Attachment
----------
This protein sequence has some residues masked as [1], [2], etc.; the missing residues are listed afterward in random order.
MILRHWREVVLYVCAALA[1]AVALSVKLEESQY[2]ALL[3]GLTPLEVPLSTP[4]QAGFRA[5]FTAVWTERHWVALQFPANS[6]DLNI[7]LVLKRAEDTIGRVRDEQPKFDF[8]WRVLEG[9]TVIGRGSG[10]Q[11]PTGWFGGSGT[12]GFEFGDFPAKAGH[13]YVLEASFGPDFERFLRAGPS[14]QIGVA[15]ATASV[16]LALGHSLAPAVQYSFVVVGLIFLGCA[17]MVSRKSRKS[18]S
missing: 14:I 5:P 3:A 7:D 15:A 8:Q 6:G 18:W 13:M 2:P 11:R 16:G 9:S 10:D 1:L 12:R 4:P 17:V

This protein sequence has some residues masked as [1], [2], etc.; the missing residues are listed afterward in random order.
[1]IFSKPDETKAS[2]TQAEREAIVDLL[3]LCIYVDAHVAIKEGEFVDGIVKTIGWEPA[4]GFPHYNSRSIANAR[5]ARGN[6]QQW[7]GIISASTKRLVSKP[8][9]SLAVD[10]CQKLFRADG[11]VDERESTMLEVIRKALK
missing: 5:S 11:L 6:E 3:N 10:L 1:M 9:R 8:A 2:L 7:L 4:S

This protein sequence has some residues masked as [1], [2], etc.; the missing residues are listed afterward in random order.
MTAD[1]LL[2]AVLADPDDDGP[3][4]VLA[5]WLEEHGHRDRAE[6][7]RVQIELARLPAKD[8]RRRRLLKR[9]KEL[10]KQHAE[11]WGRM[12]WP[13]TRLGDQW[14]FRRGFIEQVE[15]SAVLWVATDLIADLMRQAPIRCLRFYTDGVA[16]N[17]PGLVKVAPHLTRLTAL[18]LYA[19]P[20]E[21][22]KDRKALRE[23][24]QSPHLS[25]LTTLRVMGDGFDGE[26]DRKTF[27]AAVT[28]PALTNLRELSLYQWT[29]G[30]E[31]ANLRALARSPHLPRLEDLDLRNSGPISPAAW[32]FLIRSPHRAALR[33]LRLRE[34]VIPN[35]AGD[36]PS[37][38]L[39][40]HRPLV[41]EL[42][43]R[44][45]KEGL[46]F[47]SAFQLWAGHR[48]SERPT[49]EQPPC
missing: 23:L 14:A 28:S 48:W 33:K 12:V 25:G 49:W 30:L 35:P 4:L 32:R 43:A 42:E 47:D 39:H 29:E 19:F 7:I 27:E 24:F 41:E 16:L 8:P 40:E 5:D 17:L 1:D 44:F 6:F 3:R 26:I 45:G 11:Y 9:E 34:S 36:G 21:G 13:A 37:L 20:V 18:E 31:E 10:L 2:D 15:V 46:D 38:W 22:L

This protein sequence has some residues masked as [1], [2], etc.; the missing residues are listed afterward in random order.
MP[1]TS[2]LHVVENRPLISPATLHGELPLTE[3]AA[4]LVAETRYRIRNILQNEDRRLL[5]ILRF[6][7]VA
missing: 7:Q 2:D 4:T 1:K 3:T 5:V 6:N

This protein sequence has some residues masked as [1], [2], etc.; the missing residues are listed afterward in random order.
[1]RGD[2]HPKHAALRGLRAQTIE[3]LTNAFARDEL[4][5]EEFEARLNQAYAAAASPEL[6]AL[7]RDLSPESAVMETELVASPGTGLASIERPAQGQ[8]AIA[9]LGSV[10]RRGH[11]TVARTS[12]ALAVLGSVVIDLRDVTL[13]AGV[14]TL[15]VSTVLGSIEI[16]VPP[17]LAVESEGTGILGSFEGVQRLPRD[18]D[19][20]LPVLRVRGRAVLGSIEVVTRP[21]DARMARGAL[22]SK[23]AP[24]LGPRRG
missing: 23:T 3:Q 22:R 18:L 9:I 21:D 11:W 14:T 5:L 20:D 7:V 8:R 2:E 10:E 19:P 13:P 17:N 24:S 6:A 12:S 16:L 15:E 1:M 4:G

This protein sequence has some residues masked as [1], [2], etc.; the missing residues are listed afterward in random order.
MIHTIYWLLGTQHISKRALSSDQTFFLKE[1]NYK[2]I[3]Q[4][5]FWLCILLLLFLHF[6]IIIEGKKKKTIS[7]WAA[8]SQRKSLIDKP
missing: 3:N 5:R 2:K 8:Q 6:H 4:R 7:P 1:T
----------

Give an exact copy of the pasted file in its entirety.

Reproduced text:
This protein sequence has some residues masked as [1], [2], etc.; the missing residues are listed afterward in random order.
MILRHWREVVLYVCAALA[1]AVALSVKLEESQY[2]ALL[3]GLTPLEVPLSTP[4]QAGFRA[5]FTAVWTERHWVALQFPANS[6]DLNI[7]LVLKRAEDTIGRVRDEQPKFDF[8]WRVLEG[9]TVIGRGSG[10]Q[11]PTGWFGGSGT[12]GFEFGDFPAKAGH[13]YVLEASFGPDFERFLRAGPS[14]QIGVA[15]ATASV[16]LALGHSLAPAVQYSFVVVGLIFLGCA[17]MVSRKSRKS[18]S
missing: 14:I 5:P 3:A 7:D 15:A 8:Q 6:G 18:W 13:M 2:P 11:R 16:G 9:S 10:D 1:L 12:R 4:P 17:V

This protein sequence has some residues masked as [1], [2], etc.; the missing residues are listed afterward in random order.
[1]IFSKPDETKAS[2]TQAEREAIVDLL[3]LCIYVDAHVAIKEGEFVDGIVKTIGWEPA[4]GFPHYNSRSIANAR[5]ARGN[6]QQW[7]GIISASTKRLVSKP[8][9]SLAVD[10]CQKLFRADG[11]VDERESTMLEVIRKALK
missing: 5:S 11:L 6:E 3:N 10:L 1:M 9:R 8:A 2:L 7:L 4:S

This protein sequence has some residues masked as [1], [2], etc.; the missing residues are listed afterward in random order.
MTAD[1]LL[2]AVLADPDDDGP[3][4]VLA[5]WLEEHGHRDRAE[6][7]RVQIELARLPAKD[8]RRRRLLKR[9]KEL[10]KQHAE[11]WGRM[12]WP[13]TRLGDQW[14]FRRGFIEQVE[15]SAVLWVATDLIADLMRQAPIRCLRFYTDGVA[16]N[17]PGLVKVAPHLTRLTAL[18]LYA[19]P[20]E[21][22]KDRKALRE[23][24]QSPHLS[25]LTTLRVMGDGFDGE[26]DRKTF[27]AAVT[28]PALTNLRELSLYQWT[29]G[30]E[31]ANLRALARSPHLPRLEDLDLRNSGPISPAAW[32]FLIRSPHRAALR[33]LRLRE[34]VIPN[35]AGD[36]PS[37][38]L[39][40]HRPLV[41]EL[42][43]R[44][45]KEGL[46]F[47]SAFQLWAGHR[48]SERPT[49]EQPPC
missing: 23:L 14:A 28:S 48:W 33:K 12:V 25:G 49:W 30:L 35:P 4:L 32:R 43:A 42:E 47:D 39:H 29:E 19:F 7:I 27:E 24:F 41:E 16:L 8:P 40:E 5:D 17:L 1:D 44:F 6:F 3:R 26:I 45:G 11:Y 9:E 34:S 36:G 21:G 13:A 37:L 20:V 18:E 31:E 10:L 2:D 15:V 46:D 38:W 22:L

This protein sequence has some residues masked as [1], [2], etc.; the missing residues are listed afterward in random order.
MP[1]TS[2]LHVVENRPLISPATLHGELPLTE[3]AA[4]LVAETRYRIRNILQNEDRRLL[5]ILRF[6][7]VA
missing: 7:Q 2:D 4:T 1:K 3:T 5:V 6:N

This protein sequence has some residues masked as [1], [2], etc.; the missing residues are listed afterward in random order.
[1]RGD[2]HPKHAALRGLRAQTIE[3]LTNAFARDEL[4][5]EEFEARLNQAYAAAASPEL[6]AL[7]RDLSPESAVMETELVASPGTGLASIERPAQGQ[8]AIA[9]LGSV[10]RRGH[11]TVARTS[12]ALAVLGSVVIDLRDVTL[13]AGV[14]TL[15]VSTVLGSIEI[16]VPP[17]LAVESEGTGILGSFEGVQRLPRD[18]D[19][20]LPVLRVRGRAVLGSIEVVTRP[21]DARMARGAL[22]SK[23]AP[24]LGPRRG
missing: 23:T 3:Q 22:R 18:L 9:I 21:D 11:W 14:T 5:L 20:D 7:V 8:R 2:E 10:E 19:P 13:P 17:N 24:S 6:A 12:S 16:L 15:E 1:M 4:G

This protein sequence has some residues masked as [1], [2], etc.; the missing residues are listed afterward in random order.
MIHTIYWLLGTQHISKRALSSDQTFFLKE[1]NYK[2]I[3]Q[4][5]FWLCILLLLFLHF[6]IIIEGKKKKTIS[7]WAA[8]SQRKSLIDKP
missing: 3:N 5:R 2:K 8:Q 6:H 4:R 7:P 1:T